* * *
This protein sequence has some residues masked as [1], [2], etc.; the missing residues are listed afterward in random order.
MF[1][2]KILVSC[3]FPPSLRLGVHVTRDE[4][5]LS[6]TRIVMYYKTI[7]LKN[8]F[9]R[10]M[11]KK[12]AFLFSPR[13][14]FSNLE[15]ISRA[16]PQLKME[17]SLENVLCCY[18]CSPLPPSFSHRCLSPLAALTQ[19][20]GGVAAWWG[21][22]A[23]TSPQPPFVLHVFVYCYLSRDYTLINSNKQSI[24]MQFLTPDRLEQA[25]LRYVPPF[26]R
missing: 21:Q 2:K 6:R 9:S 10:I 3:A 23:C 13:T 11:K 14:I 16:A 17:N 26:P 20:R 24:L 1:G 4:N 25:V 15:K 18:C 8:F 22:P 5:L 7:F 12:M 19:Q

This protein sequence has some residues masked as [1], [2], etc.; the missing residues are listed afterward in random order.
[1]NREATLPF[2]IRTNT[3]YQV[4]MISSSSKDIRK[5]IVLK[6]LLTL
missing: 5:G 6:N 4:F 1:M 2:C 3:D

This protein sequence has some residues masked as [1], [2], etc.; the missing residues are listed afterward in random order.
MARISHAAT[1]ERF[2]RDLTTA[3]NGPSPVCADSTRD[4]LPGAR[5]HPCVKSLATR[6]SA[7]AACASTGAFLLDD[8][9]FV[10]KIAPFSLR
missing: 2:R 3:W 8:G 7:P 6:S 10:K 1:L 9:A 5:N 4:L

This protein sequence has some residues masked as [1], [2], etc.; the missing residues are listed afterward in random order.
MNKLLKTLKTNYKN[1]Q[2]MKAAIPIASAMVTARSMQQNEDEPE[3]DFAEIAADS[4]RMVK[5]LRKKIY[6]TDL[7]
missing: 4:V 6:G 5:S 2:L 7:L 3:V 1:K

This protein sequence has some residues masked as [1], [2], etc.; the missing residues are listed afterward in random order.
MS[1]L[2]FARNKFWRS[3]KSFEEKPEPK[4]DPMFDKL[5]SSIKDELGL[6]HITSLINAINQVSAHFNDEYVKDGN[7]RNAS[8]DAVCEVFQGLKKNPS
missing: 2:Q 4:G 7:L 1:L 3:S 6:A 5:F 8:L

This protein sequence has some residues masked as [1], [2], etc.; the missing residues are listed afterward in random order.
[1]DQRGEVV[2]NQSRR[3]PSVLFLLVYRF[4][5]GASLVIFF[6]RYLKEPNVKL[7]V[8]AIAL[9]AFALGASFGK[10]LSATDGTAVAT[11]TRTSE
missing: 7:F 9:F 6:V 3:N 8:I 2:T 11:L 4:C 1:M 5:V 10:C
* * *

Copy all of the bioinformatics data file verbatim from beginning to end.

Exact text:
This protein sequence has some residues masked as [1], [2], etc.; the missing residues are listed afterward in random order.
MF[1][2]KILVSC[3]FPPSLRLGVHVTRDE[4][5]LS[6]TRIVMYYKTI[7]LKN[8]F[9]R[10]M[11]KK[12]AFLFSPR[13][14]FSNLE[15]ISRA[16]PQLKME[17]SLENVLCCY[18]CSPLPPSFSHRCLSPLAALTQ[19][20]GGVAAWWG[21][22]A[23]TSPQPPFVLHVFVYCYLSRDYTLINSNKQSI[24]MQFLTPDRLEQA[25]LRYVPPF[26]R
missing: 21:Q 2:K 6:R 9:S 10:I 3:A 23:C 13:T 11:K 14:I 16:A 17:N 26:P 20:R 24:L 1:G 4:N 25:V 15:K 18:C 8:F 22:P 5:L 7:F 12:M 19:Q

This protein sequence has some residues masked as [1], [2], etc.; the missing residues are listed afterward in random order.
[1]NREATLPF[2]IRTNT[3]YQV[4]MISSSSKDIRK[5]IVLK[6]LLTL
missing: 5:G 6:N 4:F 1:M 2:C 3:D

This protein sequence has some residues masked as [1], [2], etc.; the missing residues are listed afterward in random order.
MARISHAAT[1]ERF[2]RDLTTA[3]NGPSPVCADSTRD[4]LPGAR[5]HPCVKSLATR[6]SA[7]AACASTGAFLLDD[8][9]FV[10]KIAPFSLR
missing: 2:R 3:W 8:G 7:P 6:S 10:K 1:L 9:A 5:N 4:L

This protein sequence has some residues masked as [1], [2], etc.; the missing residues are listed afterward in random order.
MNKLLKTLKTNYKN[1]Q[2]MKAAIPIASAMVTARSMQQNEDEPE[3]DFAEIAADS[4]RMVK[5]LRKKIY[6]TDL[7]
missing: 4:V 6:G 5:S 2:L 7:L 3:V 1:K

This protein sequence has some residues masked as [1], [2], etc.; the missing residues are listed afterward in random order.
MS[1]L[2]FARNKFWRS[3]KSFEEKPEPK[4]DPMFDKL[5]SSIKDELGL[6]HITSLINAINQVSAHFNDEYVKDGN[7]RNAS[8]DAVCEVFQGLKKNPS
missing: 2:Q 4:G 7:L 1:L 3:S 6:A 5:F 8:L

This protein sequence has some residues masked as [1], [2], etc.; the missing residues are listed afterward in random order.
[1]DQRGEVV[2]NQSRR[3]PSVLFLLVYRF[4][5]GASLVIFF[6]RYLKEPNVKL[7]V[8]AIAL[9]AFALGASFGK[10]LSATDGTAVAT[11]TRTSE
missing: 7:F 9:F 6:V 3:N 8:I 2:T 11:L 4:C 1:M 5:V 10:C